Creating and Undoing Legacies of Resilience: Black Women as Martyrs in the Black Community Under Oppressive Social Control

Leah Iman Aniefuna, M. Amari Aniefuna, Jason M. Williams

Research output: Contribution to journalArticle

Abstract

This paper contextualizes the struggles and contributions of Black motherhood and reproductive justice under police surveillance in Baltimore, Maryland. We conducted semi-structured interviews with mothers regarding their experiences and perceptions of policing in their community during the aftermath of the police-involved death of Freddie Gray. While the literature disproportionately focuses on Black males, little knowledge is known about the struggles and contributions of Black mothers in matters concerning police brutality and the fight against institutional violence. There still remains the question regarding the role of and impact on Black mothers during matters of institutional violence against Black children. We fill this gap by highlighting narratives and lived knowledges within a Black motherhood perspective. Primary themes show that Black women are subject to terror from police and system agents, they face reproductive justice issues, as they are criminalized as mothers—and are affected mentally, but they employ various resistance strategies that strengthen their resilience. Results indicate that Black women are the backbone and martyrs of their communities, but this comes at a tremendous cost because they remain largely unprotected and subject to immeasurable institutional violence and judgment against their mothering strategies.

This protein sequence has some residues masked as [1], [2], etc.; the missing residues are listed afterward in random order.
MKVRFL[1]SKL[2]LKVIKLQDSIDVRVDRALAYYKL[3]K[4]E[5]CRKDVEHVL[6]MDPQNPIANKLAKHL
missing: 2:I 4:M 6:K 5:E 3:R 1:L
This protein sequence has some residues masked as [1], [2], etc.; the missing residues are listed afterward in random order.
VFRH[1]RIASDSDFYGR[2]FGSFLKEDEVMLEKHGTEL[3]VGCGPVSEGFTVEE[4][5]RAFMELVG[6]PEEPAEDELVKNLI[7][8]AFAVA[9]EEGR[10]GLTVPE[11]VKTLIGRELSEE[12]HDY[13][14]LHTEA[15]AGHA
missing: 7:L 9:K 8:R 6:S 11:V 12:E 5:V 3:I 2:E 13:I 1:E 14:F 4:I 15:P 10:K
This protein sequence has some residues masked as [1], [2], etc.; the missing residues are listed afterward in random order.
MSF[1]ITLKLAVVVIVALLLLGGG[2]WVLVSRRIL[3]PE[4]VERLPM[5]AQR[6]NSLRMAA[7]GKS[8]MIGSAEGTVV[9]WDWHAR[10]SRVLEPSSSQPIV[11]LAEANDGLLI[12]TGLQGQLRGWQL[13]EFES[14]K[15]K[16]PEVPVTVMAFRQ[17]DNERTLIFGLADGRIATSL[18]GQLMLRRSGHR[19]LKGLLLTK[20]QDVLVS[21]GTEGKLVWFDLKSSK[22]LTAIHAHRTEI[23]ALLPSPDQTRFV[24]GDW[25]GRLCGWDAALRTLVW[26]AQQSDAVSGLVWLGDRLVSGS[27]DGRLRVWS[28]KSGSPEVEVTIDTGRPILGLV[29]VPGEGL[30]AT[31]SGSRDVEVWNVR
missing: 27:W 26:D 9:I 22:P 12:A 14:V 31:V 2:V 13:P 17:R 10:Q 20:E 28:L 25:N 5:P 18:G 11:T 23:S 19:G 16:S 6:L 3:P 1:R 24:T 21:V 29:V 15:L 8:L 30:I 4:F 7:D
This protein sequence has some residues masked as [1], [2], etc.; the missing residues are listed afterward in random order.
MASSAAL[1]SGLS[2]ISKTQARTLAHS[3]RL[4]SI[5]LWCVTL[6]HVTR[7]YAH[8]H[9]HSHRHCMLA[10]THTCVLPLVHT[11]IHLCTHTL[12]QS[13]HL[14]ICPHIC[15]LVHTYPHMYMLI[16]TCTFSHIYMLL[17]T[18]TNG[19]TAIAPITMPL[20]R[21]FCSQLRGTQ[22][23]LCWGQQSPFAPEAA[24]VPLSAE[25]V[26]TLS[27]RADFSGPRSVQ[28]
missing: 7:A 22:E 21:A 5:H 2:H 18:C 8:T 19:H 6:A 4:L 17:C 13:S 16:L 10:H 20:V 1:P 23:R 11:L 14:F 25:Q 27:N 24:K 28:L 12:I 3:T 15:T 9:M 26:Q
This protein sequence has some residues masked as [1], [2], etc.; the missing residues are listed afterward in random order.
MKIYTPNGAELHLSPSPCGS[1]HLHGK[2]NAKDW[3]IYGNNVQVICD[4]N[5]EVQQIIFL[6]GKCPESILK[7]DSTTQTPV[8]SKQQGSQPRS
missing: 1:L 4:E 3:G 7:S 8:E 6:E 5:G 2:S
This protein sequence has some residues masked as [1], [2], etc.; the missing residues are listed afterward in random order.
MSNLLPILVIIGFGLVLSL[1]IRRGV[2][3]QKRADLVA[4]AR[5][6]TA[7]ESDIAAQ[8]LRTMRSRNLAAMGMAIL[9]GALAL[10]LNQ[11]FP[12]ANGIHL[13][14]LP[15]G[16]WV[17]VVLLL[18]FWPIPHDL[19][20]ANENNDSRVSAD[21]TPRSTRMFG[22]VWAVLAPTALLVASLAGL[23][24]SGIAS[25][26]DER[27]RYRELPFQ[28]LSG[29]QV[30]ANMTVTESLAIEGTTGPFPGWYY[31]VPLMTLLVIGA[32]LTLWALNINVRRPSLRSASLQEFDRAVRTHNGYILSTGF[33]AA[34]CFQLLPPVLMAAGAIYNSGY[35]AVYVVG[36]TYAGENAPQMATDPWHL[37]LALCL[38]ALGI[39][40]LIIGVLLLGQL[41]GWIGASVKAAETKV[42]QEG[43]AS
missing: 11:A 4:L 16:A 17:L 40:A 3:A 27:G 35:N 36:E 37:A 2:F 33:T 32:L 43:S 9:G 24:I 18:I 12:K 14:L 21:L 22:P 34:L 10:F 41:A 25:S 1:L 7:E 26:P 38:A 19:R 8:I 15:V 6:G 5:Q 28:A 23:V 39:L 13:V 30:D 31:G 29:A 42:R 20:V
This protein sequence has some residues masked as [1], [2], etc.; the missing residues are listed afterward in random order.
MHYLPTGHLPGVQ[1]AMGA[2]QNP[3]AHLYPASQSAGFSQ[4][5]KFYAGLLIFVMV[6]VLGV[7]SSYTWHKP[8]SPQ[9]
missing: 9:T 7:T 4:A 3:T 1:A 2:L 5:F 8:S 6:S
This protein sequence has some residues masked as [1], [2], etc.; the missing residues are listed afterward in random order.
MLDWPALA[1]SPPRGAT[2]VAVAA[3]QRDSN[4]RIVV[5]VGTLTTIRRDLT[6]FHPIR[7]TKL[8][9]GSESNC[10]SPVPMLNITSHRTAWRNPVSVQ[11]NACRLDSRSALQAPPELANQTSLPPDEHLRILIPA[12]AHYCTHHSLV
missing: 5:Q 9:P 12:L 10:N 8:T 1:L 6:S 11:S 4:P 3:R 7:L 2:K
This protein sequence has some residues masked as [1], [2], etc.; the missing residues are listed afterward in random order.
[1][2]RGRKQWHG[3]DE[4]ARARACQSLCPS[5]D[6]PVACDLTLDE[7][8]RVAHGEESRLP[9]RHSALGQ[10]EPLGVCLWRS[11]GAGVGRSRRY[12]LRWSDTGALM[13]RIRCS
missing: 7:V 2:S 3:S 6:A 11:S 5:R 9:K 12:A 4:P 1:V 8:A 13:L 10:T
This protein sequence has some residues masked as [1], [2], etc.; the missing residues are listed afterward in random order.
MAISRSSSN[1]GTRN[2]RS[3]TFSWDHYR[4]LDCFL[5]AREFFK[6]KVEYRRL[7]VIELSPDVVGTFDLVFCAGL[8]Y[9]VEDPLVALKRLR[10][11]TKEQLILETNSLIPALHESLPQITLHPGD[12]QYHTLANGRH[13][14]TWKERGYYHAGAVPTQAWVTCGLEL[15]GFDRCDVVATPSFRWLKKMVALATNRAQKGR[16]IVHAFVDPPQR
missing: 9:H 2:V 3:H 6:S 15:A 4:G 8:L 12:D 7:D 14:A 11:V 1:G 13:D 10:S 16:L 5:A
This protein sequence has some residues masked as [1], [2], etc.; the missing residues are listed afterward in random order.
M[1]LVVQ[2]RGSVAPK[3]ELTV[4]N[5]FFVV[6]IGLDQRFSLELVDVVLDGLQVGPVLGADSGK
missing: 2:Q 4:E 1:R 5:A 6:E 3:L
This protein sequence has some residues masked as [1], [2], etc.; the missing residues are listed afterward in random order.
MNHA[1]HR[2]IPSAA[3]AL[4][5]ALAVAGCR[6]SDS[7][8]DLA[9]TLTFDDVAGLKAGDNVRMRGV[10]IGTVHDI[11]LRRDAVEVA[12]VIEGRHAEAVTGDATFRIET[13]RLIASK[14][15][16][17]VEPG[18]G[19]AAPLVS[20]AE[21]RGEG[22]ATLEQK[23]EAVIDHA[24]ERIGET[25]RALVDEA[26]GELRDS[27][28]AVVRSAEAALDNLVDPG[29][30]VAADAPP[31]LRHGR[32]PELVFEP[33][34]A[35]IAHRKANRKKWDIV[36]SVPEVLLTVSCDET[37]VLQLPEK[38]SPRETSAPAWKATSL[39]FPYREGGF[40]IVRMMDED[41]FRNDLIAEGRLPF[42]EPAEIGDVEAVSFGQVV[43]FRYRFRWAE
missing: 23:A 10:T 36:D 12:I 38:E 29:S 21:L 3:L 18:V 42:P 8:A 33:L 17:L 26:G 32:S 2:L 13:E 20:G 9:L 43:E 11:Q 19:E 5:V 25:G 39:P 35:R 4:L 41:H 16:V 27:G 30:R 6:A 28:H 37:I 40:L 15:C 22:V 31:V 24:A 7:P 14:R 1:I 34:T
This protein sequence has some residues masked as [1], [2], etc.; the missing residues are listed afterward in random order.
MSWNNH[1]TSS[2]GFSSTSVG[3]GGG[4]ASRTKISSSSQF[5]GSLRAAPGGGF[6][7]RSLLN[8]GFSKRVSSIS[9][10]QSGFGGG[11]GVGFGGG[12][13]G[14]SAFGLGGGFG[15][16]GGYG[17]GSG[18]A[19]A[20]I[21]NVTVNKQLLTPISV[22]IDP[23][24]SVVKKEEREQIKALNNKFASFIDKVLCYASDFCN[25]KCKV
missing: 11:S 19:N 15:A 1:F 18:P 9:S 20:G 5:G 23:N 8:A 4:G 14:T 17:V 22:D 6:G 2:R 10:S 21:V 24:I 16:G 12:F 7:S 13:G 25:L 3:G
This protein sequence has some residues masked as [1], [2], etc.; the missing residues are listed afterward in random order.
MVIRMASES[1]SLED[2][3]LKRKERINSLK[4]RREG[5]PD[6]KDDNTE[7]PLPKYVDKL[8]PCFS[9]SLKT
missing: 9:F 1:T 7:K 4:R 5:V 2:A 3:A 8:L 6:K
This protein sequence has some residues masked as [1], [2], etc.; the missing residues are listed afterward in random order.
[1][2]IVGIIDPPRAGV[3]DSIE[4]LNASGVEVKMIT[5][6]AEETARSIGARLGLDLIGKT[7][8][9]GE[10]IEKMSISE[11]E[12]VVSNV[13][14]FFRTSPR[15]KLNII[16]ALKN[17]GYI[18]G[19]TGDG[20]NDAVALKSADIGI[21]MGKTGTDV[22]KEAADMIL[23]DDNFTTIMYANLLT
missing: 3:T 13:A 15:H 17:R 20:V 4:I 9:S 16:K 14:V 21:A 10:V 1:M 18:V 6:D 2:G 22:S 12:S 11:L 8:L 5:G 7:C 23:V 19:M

Original languageEnglish
JournalWomen and Criminal Justice
DOIs
StateAccepted/In press - 1 Jan 2020

Keywords

  • Black feminism
  • black feminist criminology
  • black motherhood
  • policing
  • race
  • reproductive justice

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